UPDATED: UW surgeon’s history of sexual misconduct reprehensible, but accepting responsibility crucial first step

Steps towards self improvement, mending one's wrongs exemplify necessary societal pattern

· Mar 9, 2018 Tweet

Alex Arriaga/The Badger Herald

On March 7, The Badger Herald published an article exploring the past of University of Wisconsin plastic surgeon John Siebert.

UW Health hired Siebert in 2011 after he moved to Wisconsin from New York. During his medical practice in New York, he engaged in an inappropriate sexual relationship with a female patient, resulting in a three-year suspension of his medical license. Siebert’s license was reinstated under the provision that he must have a chaperone in the room anytime he sees a female patient.

UW hired Siebert while he was still under New York State Board of Professional Medical Conduct’s investigation for “professional misconduct” and “moral unfitness to practice.” But UW determined that despite his transgressions, Siebert’s medical record was impressive and, according to Wisconsin officials, Siebert was “not seriously harmful to the public.”

UW spokeswoman Lisa Brunette said Siebert was hired because he is “one of the most gifted surgeons in the nation, perhaps the world.”

Whether Siebert deserved to be hired at all given his history of sexual misconduct is a question that deserves to be addressed, but his conduct in the workplace since being hired has been in line with making amends to his actions.

Importantly, Siebert himself has personally demonstrated a commitment to remediating his actions. As indicated in the aforementioned Herald article, Siebert has made no attempt to hide his transgressions in New York. On the contrary, he has been very up front.

During his tenure in Wisconsin, Siebert has complied with the requirement of having a chaperone when attending to a female patient. Since moving to Wisconsin, Siebert has made no attempt to hide his past and instead, has recommitted to helping patients, accepting whatever provisions requested of him.

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Siebert’s actions in 2006 were, and are, reprehensible. In engaging in the inappropriate behavior, he disrespected and disgraced the American Medical Association and exemplified potentially the worst behavior a doctor can. Instead of healing his patients, he directly caused harm.

But Siebert’s commitment to be transparent and make amends demonstrates progress. While UW overlooking his deeds because of medical talent is highly problematic, his personal response to his misaction in 2006 is commendable and shows he is doing all we want any man who has committed such actions to do — improve.

In Nov. 2017, several women accused former Sen. Al Franken, D-Minnesota, of sexual misconduct. Following the accusations, Franken issued an apology and later resigned his Senate seat. Within his apology, Franken acknowledged, “I don’t know what was in my head when I took that picture, and it doesn’t matter. There’s no excuse…It isn’t funny. It’s completely inappropriate.”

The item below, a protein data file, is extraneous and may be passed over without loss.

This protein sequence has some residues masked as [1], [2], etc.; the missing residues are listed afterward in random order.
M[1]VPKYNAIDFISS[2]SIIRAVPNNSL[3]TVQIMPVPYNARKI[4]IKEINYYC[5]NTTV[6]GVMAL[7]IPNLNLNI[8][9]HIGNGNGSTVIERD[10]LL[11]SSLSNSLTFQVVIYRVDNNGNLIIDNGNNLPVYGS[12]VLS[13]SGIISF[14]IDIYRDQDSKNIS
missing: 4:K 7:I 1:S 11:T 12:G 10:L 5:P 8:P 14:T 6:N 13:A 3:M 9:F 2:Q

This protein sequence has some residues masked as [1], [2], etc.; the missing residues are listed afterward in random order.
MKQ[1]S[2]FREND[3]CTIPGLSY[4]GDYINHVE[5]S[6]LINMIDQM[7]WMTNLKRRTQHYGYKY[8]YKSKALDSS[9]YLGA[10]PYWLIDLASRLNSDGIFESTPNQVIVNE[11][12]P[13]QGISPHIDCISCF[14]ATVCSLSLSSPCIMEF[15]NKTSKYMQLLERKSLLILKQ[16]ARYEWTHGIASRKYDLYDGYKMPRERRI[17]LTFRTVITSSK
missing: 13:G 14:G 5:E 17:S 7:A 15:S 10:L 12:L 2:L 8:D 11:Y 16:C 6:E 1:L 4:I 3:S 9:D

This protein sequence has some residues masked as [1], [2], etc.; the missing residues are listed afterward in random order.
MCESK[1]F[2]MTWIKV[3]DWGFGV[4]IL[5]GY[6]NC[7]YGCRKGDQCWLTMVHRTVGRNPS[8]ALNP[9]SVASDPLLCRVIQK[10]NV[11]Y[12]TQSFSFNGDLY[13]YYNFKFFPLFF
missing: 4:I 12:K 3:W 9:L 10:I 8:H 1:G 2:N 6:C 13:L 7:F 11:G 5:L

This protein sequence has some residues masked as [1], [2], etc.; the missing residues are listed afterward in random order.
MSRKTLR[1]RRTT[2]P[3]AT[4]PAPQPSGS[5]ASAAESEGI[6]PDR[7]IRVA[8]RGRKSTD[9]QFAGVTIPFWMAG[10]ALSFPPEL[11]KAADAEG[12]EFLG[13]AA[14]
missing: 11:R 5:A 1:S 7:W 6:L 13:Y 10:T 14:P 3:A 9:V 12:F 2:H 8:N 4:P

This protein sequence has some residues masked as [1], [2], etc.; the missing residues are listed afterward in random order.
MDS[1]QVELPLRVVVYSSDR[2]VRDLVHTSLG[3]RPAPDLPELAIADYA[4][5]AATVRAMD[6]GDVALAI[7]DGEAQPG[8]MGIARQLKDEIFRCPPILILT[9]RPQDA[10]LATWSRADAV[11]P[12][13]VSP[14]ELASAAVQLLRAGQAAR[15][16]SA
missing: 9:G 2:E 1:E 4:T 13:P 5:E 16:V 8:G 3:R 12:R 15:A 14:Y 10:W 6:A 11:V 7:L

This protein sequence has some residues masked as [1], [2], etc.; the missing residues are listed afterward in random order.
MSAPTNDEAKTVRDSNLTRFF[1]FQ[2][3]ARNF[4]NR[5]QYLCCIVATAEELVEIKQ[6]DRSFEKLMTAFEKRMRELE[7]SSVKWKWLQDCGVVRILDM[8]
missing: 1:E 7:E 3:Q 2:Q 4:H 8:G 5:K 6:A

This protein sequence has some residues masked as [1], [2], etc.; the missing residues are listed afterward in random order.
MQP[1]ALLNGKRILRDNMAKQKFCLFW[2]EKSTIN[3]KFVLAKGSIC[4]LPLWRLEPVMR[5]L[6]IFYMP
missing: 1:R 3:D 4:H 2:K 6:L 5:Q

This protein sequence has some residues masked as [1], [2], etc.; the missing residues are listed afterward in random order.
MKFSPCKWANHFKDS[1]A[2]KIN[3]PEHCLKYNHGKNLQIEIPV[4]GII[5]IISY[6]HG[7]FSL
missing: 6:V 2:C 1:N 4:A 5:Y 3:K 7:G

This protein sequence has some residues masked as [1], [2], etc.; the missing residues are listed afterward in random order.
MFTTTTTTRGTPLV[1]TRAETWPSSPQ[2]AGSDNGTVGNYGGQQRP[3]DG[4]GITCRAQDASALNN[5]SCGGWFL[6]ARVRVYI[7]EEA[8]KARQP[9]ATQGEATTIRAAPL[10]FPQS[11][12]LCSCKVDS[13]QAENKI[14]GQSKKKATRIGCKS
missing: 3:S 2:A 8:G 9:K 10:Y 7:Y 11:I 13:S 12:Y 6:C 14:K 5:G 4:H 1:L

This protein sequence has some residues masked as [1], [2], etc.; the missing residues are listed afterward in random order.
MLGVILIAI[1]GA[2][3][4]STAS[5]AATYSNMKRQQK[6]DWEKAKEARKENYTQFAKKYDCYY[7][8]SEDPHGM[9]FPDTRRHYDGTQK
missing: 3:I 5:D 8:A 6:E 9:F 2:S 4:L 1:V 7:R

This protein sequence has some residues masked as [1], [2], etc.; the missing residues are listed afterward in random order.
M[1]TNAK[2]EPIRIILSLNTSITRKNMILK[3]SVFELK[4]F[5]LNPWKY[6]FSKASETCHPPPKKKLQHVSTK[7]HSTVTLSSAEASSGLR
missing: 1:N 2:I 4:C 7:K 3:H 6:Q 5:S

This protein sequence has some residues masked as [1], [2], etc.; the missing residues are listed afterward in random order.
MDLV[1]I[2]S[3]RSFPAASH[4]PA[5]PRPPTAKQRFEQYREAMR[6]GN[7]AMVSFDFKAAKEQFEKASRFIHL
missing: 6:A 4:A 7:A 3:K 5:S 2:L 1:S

Franken’s actions, like Siebert’s, were completely deplorable and inexcusable. But also like Siebert, Franken took the best possible steps to rectify the actions.

Their responses to these situations indicate something is working. Toxic men and sexual predators are realizing the errors in their ways and while no one can change the past, it is commendable that these men have taken every step possible to correct their past mistakes.

But we’re not quite done.

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Following the Nassar scandal within USA Gymnastics, the entire Board of Directors of USAG resigned. But the resignation did not come without significant public pressure and a heavy-handed request from the U.S. Olympic Committee.

Clearly, not all sexual predators and enablers will go without a fight. But ensuring we hold these people accountable for their actions will go a long way in changing the culture around addressing sexual predators. Franken and Siebert have shown if we commit to unequivocally and unwaveringly holding predators accountable for their actions, eventually predators will begin to hold themselves accountable for their own past actions. Only then can we expect these actions to stop.

No one should support Franken, Siebert or USAG for the actions that led to mistreatment of women under their control. But the steps they have taken to correct their actions show that protests, media coverage and activism are working. Keep it up — we’re making progress.

Cait Gibbons ([email protected]) is a sophomore majoring in math with a certificate in Chinese.

Update 2:41 p.m.: This article has been updated to better reflect the context in which a statement from UW spokeswoman Lisa Brunette was given.

Correction: A previous version of the article suggested Ms. Brunette’s statement insinuated Mr. Siebert’s status as an elite surgeon played a role in overlooking his history of sexual misconduct. This article has been updated to accurately reflect that Ms. Brunette’s statement was only given in the context of why he was hired, void of any reference to his criminal history. The Badger Herald regrets this error.


This article was published Mar 9, 2018 at 10:03 am and last updated Mar 12, 2018 at 4:20 pm


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